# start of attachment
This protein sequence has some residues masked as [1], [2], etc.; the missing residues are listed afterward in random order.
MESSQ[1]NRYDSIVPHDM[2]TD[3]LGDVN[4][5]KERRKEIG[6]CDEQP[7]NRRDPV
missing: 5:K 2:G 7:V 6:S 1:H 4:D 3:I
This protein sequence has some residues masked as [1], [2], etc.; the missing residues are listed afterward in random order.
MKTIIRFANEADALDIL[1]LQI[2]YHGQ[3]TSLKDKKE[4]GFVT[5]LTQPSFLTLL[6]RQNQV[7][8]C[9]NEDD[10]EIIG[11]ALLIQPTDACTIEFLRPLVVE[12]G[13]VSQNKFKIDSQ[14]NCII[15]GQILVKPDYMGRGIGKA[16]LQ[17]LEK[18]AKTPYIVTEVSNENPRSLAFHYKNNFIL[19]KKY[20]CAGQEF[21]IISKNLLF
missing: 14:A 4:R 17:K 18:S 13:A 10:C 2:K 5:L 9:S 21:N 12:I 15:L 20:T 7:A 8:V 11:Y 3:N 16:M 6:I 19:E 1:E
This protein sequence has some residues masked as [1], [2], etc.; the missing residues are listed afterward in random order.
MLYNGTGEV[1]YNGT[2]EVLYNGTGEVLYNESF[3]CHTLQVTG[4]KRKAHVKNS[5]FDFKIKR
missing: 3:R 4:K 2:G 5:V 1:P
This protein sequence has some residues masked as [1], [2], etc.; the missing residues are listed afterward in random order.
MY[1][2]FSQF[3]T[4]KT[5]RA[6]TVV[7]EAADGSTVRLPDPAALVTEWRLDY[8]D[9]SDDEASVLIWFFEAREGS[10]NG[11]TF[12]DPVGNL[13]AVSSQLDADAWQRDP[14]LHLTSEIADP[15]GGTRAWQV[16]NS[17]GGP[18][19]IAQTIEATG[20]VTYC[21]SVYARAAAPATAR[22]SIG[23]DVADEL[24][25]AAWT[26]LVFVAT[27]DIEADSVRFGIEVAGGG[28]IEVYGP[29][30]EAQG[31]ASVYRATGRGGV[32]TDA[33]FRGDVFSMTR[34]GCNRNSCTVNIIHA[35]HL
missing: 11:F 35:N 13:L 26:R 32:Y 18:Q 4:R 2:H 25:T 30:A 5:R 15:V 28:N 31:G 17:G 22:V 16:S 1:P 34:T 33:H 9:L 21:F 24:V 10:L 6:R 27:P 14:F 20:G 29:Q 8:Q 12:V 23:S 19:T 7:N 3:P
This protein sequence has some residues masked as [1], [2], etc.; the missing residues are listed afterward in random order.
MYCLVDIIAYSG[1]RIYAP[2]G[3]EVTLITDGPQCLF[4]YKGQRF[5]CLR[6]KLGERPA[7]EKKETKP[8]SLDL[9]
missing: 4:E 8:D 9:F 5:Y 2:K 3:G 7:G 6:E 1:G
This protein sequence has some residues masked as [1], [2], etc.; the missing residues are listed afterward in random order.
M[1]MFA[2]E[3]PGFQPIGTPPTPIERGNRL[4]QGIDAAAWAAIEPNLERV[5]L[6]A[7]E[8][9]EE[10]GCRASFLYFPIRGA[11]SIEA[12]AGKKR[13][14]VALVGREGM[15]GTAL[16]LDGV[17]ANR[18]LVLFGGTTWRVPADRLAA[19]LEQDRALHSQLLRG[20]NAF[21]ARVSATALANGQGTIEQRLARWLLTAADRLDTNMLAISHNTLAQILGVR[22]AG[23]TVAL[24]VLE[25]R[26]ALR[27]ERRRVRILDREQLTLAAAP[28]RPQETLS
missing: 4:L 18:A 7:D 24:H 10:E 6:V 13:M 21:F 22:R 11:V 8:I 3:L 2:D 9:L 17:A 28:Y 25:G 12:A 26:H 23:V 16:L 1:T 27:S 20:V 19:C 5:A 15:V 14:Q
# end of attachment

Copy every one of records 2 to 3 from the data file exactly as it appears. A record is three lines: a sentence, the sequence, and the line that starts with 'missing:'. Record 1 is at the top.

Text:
This protein sequence has some residues masked as [1], [2], etc.; the missing residues are listed afterward in random order.
MKTIIRFANEADALDIL[1]LQI[2]YHGQ[3]TSLKDKKE[4]GFVT[5]LTQPSFLTLL[6]RQNQV[7][8]C[9]NEDD[10]EIIG[11]ALLIQPTDACTIEFLRPLVVE[12]G[13]VSQNKFKIDSQ[14]NCII[15]GQILVKPDYMGRGIGKA[16]LQ[17]LEK[18]AKTPYIVTEVSNENPRSLAFHYKNNFIL[19]KKY[20]CAGQEF[21]IISKNLLF
missing: 14:A 4:R 17:K 18:S 13:A 10:C 2:K 5:L 9:S 21:N 12:I 15:L 20:T 7:A 8:V 11:Y 3:N 16:M 6:I 19:E 1:E
This protein sequence has some residues masked as [1], [2], etc.; the missing residues are listed afterward in random order.
MLYNGTGEV[1]YNGT[2]EVLYNGTGEVLYNESF[3]CHTLQVTG[4]KRKAHVKNS[5]FDFKIKR
missing: 3:R 4:K 2:G 5:V 1:P